* Provide breaks since children with auditory processing expend more effort in paying attention and in discriminating information than other children.
Teaching a child strategies to help interpret, organize and synthesize auditory information
* Using categories to organize information.
* Grouping information to be learned into meaningful chunks.
* Reading and summarizing by thinking of a title for the story.
* Learning to solve math word problems by extracting important information and determining what process to use to solve a problem.
* Solving riddles.
* Practicing with contingency problems such as: "if you like ice cream more than spinach, count to ten."
Teaching the child to be a self advocate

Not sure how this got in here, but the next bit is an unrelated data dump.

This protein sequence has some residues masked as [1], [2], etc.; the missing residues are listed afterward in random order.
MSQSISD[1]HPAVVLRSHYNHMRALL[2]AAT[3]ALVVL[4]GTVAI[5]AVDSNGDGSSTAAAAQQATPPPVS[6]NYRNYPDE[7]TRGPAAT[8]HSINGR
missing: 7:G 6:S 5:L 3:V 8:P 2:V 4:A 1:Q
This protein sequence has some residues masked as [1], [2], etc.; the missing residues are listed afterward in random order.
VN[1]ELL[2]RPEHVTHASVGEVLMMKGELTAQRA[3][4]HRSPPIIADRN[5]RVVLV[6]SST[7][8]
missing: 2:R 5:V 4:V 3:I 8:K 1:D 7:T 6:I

* Promote self assertiveness by teaching a child to ask the teacher to slow down, or to give directions or information in another way.
* Help a child to bypass her difficulties by giving her a list (in words or pictures) of the tasks you’d like her to accomplish or of the directions you’d like her to follow. Pair those directions with brief verbal prompts.
* Strengthen areas of where the child excels so he doesn’t feel hopeless.
* Help children learn how to reflect on what they are learning, monitor their learning, and to be aware of when they are inattentive and develop strategies to stay focused.
Special Intervention Software
The following materials may be helpful as an adjunct to other interventions to help the child with CAPD.
Step l – for children 4 – 7. Six interactive games that focus on auditory skills.